Symptoms mimicking Viral Encephalitis Naegleria fowleri Rabies Viral Encephalitis (including measles and rubella) An inflammation of the brain caused by a virus. An be triggered by microorganisms, bacteria, fungi and parasites Also triggered by enteroviruses herpes simplex virus varicella zoster virus Epstein-Barr virus cytomegalovirus adenovirus rubella measles Murray Valley encephalitis (MVE) virus and Kunjin virus Japanese encephalitis virus. Virus moves to brain, body responds to protect, brain swells Travels via blood or nerve cells to brain and through blood-brain barrier Certain viruses prefer certain areas (herpes – temporal lobe by each ear) Treatment for viral encephalitis Various medicine for various symptoms (pain, vomiting, seizures, fever) Antiviral medicine, intravenously Fluids to prevent dehydration, but not too much as this can worsen cerebral oedema (swelling of the brain). Medications or actions such as induced hypothermia for brain swelling Naegleria fowleri Humans become infected when water containing Naegleria fowleri enters the nose and the ameba migrates to the brain along the olfactory nerve, NOT from drinking water Trophozoites can turn into a temporary, non-feeding, flagellated stage (10-16 µm in length) when stimulated by adverse environmental changes such as a reduced food source. They revert back to the trophozoite stage when favorable conditions return Naegleria fowleri trophozoites are found in cerebrospinal fluid (CSF) and tissue, while flagellated forms are occasionally found in CSF Cysts are not seen in brain tissue When a cyst comes into contact with an inviting host, it sprouts tentacle-like pseudopods and turns into a form known as a trophozoite. Once it’s transformed, the trophozoite heads straight for the host’s central nervous system, following nerve fibers inward in search of the brain. Once it’s burrowed into its host’s brain tissue — usually the olfactory bulbs — N. fowleri sprouts a “sucking apparatus” called an amoebostome and starts chowing down on juicy brain matter. As the amoeba divides, multiplies and moves inward, devouring brain cells as it goes, its hosts can go from uncomfortable to incoherent to unconscious in a matter of hours. miltefosine has shown some promise in combination with some of these other drugs. Miltefosine has shown ameba-killing activity against free-living amebae, including Naegleria fowleri, in the laboratory. Miltefosine has also been used to successfully treat patients infected with Balamuthia and disseminated Acanthamoeba infection Rabies But rabies viruses don’t just settle down anywhere in the brain, they specifically seek out the hippocampus, amygdala and hypothalamus, brain structures that play central roles in memory, fear and emotion. And they don’t just devour brain cells indiscriminately, either; instead, they alter the ways these cells release neurotransmitters like serotonin, GABA, and endogenous opioids. In other words, they turn their hosts’ own brain chemistry against them. In the altered states brought on by a rabies infection, animals often lash out at any nearby living thing, but this may be more out of fear than anger. Human rabies patients become terrified of water and puffs of air, both of which make them flinch and twitch uncontrollably. To date, fewer than 10 people have survived a clinical-stage rabies infection — ever, in history. Many doctors consider the disease untreatable. The better news, though, is that it’s easily preventable with a vaccine. Fighting back In a turnabout, a biochemical self-destruct trigger found in many other types of cells appears to guard the lives of brain cells during an infection with West Nile virus The self-destruct trigger, a protein called RIPK3 (pronounced rip-3), is better known for activating a certain type of cell death during infection or damaging events in other parts of the body. The death of infected cells in this manner is a protective mechanism that helps the body eliminate the infection. During a West Nile virus infection, however, the activation of RIPK3 in brain cells doesn't cause them to die. That's because its signaling within the central nervous system is not the same as in cell types elsewhere in the body. Its brain-specific role implies that there are central nervous system functions for RIPK3 not observed in other tissues. "RIPK3 acts as part of the milieu of signals that support anti-viral inflammation in the brain," RIPK3 responds to the presence of West Nile virus in the brain by placing an order for chemokines Chemokines attract an influx of infection-fighting white blood cells In a different cell type, such as a fibroblast, the entry of a West Nile virus would result in the cell initiating its own demise. Too much interference with RIPK3 in the brain could make it prone to certain viral infections. The rabies virus, transmitted largely through the bites of infected animals, has evolved over thousands of years to hijack nerve cells, which it uses to climb from infected muscle tissue into the brain. That allows it to bypass a major hurdle: the blood-brain barrier, a selective membrane that keeps out most pathogens that travel through the bloodstream. But the barrier also prevents treatments—like cancer drugs—from reaching infected cells, limiting options for patients. Nanoparticle expert Yu Seok Youn and his team have engineered gold particles so that they have the same rodlike shape and size as the virus. The nanoparticle’s shape gives it more surface area than spherical particles, improving the surface protein’s ability to bind with receptors on nerve cells that serve as a gateway to the nervous system. The particles don’t carry any drugs, but the tiny gold rods readily absorb laser light, which heats them up and kills surrounding tissue. To see whether these new particles could be effective against tumors, Youn and his team first injected them into the tail veins of four mice with brain tumors. The nanoparticles quickly traveled to the brain, where they accumulated near the tumor sites. The team then fired a near infrared laser at the nanoparticles, heating them to nearly 50°C. The light harmlessly passed through skin and bone, but heat from the gold particles radiated outward, effectively cooking nearby cancer cells. The treatment greatly reduced the size of the tumors, Youn and his colleagues report this month in Advanced Materials. In another experiment, the researchers used the same treatment on mice with tumor cells that had been injected into their flanks. Tumors on two of the mice disappeared after 7 days, whereas the other tumors shrank to about half their original size. Still uncertain is just how the nanoparticles reached the tumor cells. Youn says they likely traveled the same path as the rabies virus—through the central nervous system.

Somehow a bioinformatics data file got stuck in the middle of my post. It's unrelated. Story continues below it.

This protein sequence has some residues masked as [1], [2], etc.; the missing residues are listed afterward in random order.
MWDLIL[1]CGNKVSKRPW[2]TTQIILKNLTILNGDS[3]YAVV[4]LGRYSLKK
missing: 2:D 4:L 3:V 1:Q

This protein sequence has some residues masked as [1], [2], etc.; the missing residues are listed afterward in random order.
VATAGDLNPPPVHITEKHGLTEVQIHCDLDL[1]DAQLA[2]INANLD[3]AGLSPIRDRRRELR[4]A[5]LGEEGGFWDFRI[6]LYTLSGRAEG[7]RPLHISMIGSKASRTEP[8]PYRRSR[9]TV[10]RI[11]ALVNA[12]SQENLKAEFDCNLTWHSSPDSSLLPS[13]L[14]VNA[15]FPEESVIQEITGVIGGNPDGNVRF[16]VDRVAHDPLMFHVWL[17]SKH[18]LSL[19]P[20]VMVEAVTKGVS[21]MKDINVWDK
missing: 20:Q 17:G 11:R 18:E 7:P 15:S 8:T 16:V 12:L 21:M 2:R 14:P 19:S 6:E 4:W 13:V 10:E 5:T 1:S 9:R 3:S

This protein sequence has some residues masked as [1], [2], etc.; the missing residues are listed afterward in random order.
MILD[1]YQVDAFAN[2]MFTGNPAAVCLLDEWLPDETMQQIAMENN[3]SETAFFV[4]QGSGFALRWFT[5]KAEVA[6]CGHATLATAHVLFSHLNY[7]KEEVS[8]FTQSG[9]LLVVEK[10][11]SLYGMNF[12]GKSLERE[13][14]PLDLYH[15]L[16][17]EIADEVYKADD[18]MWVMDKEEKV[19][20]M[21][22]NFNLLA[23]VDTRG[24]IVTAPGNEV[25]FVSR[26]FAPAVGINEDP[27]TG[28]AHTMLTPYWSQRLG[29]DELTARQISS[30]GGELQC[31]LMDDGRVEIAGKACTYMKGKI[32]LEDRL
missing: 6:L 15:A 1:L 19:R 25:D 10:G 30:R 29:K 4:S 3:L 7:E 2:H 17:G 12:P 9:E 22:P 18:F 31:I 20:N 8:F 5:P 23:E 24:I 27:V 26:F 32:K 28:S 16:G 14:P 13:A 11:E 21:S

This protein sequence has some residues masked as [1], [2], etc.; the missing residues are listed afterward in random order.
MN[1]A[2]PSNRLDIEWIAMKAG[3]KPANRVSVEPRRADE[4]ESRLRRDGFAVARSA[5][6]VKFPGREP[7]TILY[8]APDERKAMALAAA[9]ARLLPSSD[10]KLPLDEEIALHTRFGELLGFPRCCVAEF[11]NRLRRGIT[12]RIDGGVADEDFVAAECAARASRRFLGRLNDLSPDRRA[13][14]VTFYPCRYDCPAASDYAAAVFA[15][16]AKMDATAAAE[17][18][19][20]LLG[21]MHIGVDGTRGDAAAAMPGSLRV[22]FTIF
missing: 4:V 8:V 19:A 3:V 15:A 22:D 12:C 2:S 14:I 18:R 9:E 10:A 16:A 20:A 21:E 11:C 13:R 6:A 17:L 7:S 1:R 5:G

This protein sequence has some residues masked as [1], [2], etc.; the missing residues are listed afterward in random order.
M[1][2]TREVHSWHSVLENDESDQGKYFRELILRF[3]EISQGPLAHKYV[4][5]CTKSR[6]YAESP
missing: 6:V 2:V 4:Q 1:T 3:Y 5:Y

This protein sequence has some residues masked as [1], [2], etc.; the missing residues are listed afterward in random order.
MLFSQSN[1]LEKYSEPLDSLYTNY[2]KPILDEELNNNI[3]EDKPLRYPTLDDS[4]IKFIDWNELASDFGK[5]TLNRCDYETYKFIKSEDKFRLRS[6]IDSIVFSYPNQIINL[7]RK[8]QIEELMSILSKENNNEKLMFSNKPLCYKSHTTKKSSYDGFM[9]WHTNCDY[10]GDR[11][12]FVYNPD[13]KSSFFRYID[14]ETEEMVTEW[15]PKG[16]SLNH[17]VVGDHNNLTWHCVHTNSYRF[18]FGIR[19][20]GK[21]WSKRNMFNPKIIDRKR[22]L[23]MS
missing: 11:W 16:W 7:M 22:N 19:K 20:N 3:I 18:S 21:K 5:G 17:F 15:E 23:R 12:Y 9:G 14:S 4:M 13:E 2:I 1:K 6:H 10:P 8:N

11. Personal Notes of Elizabeth Smith